Birkebeiner Rennet was to be held on 18-Mar, the day after I left Norway. About 8000 skiers are expected. However, I found out that on 12-Mar they stage the non-competitive Birkebeiner Prøven (test) over the same course. One can start at either Rena or Lillehammer. Transportation is arranged to and from start and finish points. This event counts for World-Loppet points. So if you want to ski the Birkebeiner in a more relaxed mood this is way to do it. Vasaloppet also has the similar 'open track days'. The Swedes call this type of "run race" a 'motions-lopp' , lit. exercise race; the Norwegians call it a "Turrenn"
NOTE :This event is now offered as FredagsBirken (Friday's Birken) on the Friday before the main Birken race. see: FREDAGSBIRKEN
Accomodations in Lillehammer were hard to find that weekend so I was staying in Hamar which is on the bus route from Lillehammer to Rena. The reason was that on 11-March Lillehammer was having the Inga Laami, the largest women's race (jente-renn) in Norway. That meant that 3000 very healthy Norwegian women were in town and I couldn't be there!
So I met the bus in Hamar and arrived at the start point in Rena, registered and got started around 0930. The first section climbs 400 m in 11 km. A 400 m climb is just considered a minor bump in Norway. Actually this was the the easiest section of the tour. At first my wax (blue+violet) lacked a little grip but soon we were in colder, drier snow (-5 C) and I was climbing easily. Most of the trail here is 6 or 8 lanes wide.
I reached the first food stop at Skramstad Seter after 75 minutes. Unfortunately, Blueberry Soup is not a Norwegian drink so I had to settle for Solberry (black current). The next 7 km section climbs another 200 m and starts getting into open terrain but there were still no problems. I did that in 53 minutes (including the food stop)
Now the trail goes above the tree line on to the vidda or tundra and it was a white out with blowing snow. The wind had hard packed the snow (sastrugi is the name for it) so there wasn't much of a track. Also we began to meet hundreds of people coming the other way and there was danger of collision. After what seemed an eternity we dropped into the trees again to the next food stop at Kvarstad Dammen where I took a longer stop. Time for this flattish 11 km was 97 min.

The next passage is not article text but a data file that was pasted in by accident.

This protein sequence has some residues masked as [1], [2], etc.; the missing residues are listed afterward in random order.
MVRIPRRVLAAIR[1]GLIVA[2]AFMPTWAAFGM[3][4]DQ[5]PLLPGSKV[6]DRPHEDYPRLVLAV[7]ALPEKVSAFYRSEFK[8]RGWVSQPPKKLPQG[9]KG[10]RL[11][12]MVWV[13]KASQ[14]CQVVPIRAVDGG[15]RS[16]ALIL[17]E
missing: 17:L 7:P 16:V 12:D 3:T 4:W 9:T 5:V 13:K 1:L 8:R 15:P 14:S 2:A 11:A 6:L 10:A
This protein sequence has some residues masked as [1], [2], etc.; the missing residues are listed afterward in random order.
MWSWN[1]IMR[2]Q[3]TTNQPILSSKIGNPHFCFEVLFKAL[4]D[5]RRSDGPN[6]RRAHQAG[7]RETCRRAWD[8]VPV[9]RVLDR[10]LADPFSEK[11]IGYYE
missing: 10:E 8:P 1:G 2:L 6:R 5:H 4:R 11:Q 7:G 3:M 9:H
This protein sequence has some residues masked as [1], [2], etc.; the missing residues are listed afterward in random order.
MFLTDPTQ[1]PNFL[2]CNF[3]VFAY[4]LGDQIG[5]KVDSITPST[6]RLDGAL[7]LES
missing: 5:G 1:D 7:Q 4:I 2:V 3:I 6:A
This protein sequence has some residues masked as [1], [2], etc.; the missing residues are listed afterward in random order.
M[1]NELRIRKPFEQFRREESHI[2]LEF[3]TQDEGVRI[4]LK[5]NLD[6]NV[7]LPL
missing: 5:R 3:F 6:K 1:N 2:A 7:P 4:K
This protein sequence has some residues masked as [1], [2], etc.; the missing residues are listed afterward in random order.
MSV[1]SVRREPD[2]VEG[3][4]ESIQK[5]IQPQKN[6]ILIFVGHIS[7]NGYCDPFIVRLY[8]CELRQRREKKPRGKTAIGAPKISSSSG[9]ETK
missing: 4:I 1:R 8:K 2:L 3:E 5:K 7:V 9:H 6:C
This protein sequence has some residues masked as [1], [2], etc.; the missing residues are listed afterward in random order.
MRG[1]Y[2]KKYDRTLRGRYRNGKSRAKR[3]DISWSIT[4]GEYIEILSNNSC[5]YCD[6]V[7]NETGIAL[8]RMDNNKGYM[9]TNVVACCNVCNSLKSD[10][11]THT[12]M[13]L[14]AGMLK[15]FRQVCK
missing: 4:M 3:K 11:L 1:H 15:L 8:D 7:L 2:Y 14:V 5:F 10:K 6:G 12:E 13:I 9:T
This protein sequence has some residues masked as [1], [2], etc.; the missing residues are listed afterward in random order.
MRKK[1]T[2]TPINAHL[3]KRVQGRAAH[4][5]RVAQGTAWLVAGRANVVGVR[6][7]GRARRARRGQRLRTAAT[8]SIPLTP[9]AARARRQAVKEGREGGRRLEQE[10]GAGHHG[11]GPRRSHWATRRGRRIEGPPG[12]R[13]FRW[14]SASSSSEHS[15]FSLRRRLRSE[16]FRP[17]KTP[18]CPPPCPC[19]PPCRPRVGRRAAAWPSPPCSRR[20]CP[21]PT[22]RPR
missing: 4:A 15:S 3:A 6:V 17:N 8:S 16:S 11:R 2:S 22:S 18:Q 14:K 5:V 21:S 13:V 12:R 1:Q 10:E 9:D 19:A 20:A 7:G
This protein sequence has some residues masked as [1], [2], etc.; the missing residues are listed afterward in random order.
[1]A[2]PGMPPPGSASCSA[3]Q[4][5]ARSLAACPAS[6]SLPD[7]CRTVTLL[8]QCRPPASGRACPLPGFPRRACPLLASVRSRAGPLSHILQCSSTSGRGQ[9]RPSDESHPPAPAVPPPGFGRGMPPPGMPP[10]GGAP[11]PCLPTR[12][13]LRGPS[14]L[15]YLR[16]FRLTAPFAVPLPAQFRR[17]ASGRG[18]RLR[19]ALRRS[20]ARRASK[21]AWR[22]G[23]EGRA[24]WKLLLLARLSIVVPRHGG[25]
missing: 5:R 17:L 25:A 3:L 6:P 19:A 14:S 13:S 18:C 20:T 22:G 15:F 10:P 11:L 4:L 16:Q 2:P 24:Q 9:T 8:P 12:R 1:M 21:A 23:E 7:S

The trail climbs back up another 250 m on to the vidda again and into fog with even less visibility. At times it was hard to see from one trail post to the next. One wouldn't want to wander off the trail here! The total whiteness and lack of horizon was disorienting and demoralizing. Finally after 12 km and 122 minutes some trees and the buildings of Sjusjøen became visible. I had been here a few days before and knew what the trail was like beyond.
The final 14 km was easy with nice downhill runs through the woods and then along some of the Olympic Trails. Then I put on a final burst of speed to cross the same finish line as the 94 Olympic Races as a hundred thousand fans yell HEIA! In my imagination, that is- there were a few dozen people watching. My time for 58 km was 7hrs 6 minutes. I would be interested to know what the racers do it it in next week (2.5 to 3 hrs maybe)(* see below). If it hadn't been for the wind and whiteout it would have been an easy trip (1000 m of climbing is easy??). I wish I could have seen what the vidda looks like.
Since the downhill is 'free', I ski right down into town passing the ski-shooting area and the base of the Ski Jump. There is even a nice field down to Haakan Hall for trying a few telemark turns. I have to walk the last few blocks down to the railway station.
The trip isn't really over yet. In the railway station, I ate my sandwiches, made from Birkebeiner Bread, of course (neat picture on the bread bag). There were lots of healthy Norwegian women. I met a remarkable elderly couple ( > 70 years) from Sweden. They were making a retirement career of going to most of the World Loppet races every year. This year they had done the Gatineau 50, American Birkie, Vasaloppet, this tour and a few others. He had done Vasaloppet 17 times. Then I found out I may have seen him in last June's Vaettern Rundan 300 km bike ride (there were 15000 cyclists!). He'd done that ride 17 times and had also ridden the 600 km Trondheim-Oslo Great Trial of Strength.